From aboard the IMDboat at San Diego Comic-Con, Kevin Smith talks to the cast of "Teen Wolf" about the solemn yet celebratory panel for the upcoming season. This news and more in our Guide to Comic-Con.
Pursued by intergalactic warlord Krulos and his Rulons, human Valorians fly through a wormhole and end up on the prehistoric Earth. Krulos follows and becomes stuck in prehistory as well. Both sides build dinosaur armies and engage.
Two factions of warriors from outer-space crashland on Earth; a good one consisting of creatures resembling herbivore dinosaurs, and an evil one consisting of similar carnivores. The ... See full summary »
In the distant future, a team of four high tech Star Sheriffs defends frontier space colony Yuma from outlaws, as well as Outriders, an army of humanoid alien beings called Vapors, led by mysterious Nemesis, who need Yuma's resources.
The Transformers' war continues in an older time, through a new generation. On pliocenic Earth, the heroic Maximals and the evil Predacons battle for survival against each other and against a violent planet.
Ian James Corlett
Get entertainment news, trailer drops, and photos with IMDb's coverage of 2017 San Diego Comic-Con featuring host and IMDboat captain Kevin Smith. Watch our exclusive celebrity interviews, and tune in to our LIVE show from 3:30 to 5 p.m. PDT on Saturday, July 22.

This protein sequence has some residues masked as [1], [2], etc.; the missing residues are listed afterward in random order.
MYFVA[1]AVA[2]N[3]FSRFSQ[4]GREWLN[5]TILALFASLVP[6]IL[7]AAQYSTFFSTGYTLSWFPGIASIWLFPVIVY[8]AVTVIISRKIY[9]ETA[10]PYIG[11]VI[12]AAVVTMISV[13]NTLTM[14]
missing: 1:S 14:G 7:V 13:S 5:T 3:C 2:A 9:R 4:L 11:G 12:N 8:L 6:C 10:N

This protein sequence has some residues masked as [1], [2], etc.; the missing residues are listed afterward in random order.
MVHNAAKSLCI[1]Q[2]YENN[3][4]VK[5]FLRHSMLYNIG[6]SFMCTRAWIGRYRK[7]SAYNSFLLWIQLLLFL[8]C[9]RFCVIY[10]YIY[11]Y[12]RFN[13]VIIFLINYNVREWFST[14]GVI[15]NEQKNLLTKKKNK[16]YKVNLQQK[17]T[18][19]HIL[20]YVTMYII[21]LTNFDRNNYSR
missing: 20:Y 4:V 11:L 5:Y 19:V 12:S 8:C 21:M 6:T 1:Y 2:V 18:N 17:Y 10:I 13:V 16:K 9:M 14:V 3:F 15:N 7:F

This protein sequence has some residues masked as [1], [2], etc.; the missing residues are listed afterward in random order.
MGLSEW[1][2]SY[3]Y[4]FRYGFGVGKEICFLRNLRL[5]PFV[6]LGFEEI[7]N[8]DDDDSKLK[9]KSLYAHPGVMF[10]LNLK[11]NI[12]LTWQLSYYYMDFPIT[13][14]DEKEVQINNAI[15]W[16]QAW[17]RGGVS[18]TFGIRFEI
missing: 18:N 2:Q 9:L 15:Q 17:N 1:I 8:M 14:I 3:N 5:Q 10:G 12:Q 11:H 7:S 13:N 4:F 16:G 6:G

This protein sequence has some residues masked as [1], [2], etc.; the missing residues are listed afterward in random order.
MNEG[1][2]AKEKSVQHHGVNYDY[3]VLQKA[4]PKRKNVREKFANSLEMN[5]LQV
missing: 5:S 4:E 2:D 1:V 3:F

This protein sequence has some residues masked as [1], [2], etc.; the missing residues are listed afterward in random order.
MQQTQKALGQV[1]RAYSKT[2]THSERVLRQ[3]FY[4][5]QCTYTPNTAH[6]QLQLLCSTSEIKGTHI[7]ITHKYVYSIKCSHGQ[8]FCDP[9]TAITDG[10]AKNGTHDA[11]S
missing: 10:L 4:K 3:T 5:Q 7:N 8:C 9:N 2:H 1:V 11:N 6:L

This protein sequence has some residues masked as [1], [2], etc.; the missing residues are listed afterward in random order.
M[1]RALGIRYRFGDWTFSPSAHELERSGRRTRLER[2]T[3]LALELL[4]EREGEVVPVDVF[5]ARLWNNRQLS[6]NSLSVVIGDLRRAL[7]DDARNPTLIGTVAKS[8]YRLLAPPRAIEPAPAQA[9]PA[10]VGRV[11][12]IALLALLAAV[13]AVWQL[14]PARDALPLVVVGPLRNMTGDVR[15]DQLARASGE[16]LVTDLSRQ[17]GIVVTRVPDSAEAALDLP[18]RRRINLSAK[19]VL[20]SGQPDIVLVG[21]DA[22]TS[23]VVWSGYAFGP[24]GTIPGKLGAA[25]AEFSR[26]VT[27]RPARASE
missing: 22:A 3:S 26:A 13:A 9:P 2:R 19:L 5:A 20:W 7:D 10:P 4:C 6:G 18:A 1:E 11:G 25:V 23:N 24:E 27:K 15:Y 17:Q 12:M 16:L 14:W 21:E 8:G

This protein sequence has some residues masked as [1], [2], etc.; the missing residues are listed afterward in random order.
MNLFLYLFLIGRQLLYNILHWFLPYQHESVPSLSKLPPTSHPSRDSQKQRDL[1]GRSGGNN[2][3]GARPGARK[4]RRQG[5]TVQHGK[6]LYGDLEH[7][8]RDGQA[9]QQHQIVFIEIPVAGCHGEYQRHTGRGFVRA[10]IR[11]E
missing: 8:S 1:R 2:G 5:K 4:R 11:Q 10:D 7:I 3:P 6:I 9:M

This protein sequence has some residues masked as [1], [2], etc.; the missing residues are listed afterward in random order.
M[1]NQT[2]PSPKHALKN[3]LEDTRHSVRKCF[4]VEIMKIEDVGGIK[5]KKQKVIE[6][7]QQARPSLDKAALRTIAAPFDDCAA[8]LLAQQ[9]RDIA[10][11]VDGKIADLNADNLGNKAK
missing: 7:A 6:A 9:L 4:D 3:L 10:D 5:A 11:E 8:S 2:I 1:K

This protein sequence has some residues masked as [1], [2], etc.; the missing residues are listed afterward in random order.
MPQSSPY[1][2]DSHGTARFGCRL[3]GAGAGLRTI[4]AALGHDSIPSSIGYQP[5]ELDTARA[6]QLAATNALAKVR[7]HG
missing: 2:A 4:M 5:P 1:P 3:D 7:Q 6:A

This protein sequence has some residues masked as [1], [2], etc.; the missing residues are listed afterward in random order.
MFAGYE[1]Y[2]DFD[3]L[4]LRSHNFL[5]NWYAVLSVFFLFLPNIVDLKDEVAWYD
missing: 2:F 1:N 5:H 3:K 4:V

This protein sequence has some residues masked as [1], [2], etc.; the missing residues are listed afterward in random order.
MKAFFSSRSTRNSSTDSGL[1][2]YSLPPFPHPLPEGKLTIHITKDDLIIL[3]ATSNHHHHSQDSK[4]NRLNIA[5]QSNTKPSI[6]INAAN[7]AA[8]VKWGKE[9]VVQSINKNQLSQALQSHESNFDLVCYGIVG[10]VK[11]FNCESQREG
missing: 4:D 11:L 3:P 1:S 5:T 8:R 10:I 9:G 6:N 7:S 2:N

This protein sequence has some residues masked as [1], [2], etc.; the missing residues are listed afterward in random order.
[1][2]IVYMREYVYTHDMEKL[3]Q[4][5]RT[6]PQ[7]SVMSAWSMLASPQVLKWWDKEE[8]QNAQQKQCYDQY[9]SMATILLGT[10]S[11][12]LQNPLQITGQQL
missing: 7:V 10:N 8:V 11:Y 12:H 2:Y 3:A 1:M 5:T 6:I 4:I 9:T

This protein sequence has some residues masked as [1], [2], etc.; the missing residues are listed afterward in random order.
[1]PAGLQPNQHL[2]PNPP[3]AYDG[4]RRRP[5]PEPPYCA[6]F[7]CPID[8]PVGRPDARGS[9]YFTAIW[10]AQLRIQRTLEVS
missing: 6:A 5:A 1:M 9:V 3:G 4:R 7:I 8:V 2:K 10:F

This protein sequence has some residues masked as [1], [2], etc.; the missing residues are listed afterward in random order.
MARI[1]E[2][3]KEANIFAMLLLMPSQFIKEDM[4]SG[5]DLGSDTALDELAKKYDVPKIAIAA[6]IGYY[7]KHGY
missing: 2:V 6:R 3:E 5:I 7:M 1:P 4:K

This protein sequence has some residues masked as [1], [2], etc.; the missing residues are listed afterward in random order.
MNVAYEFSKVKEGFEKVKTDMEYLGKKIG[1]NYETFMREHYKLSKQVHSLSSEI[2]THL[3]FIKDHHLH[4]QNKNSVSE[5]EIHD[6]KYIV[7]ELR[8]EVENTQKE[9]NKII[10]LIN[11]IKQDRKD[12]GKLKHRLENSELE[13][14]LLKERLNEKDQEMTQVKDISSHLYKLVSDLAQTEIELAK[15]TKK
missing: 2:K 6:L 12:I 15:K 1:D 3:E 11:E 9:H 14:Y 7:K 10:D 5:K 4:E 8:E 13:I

Exosquad came out when I was about 9, and I was immediately obsessed with it. I remember coming home from school every day and plopping myself in front of the TV all excited, just to catch a rerun. It was seriously that good. The story, when it is boiled down, is basically a futuristic World War II. The insane, brutal tyrant leading his people in a fight for global (or in this case, multi-global) domination, and the extermination of an "inferior" race. (Note the Neosapien officer's uniforms and the constant striving to create the superior breed of Neo and tell me that's not Nazism). But the show was so much more than that. The characters were all given a chance to develop, and the writers always managed to reveal the reasons behind the actions. The audience could understand the motives of the Neos, and could even justify the carnage they wrought. The depth of the series surpasses anything else American animators have produced, and easily rivals the best of Japanese anime. The only negatives I can find are the animation (but it was a decade ago, so I can forgive that) and the abrupt ending. There was so much more they could have done with the series if only given a chance. But, if it was appealing to the marketers' key demographic, it wouldn't be nearly so good, so I guess we should be grateful for what we got. If you get the opportunity to watch, or even relive Exosquad, I highly recommend it. I recently acquired the majority of the series, and I can say that my childhood memories hardly do it justice. Now I'm able to appreciate it so much more, and I hope you can too.
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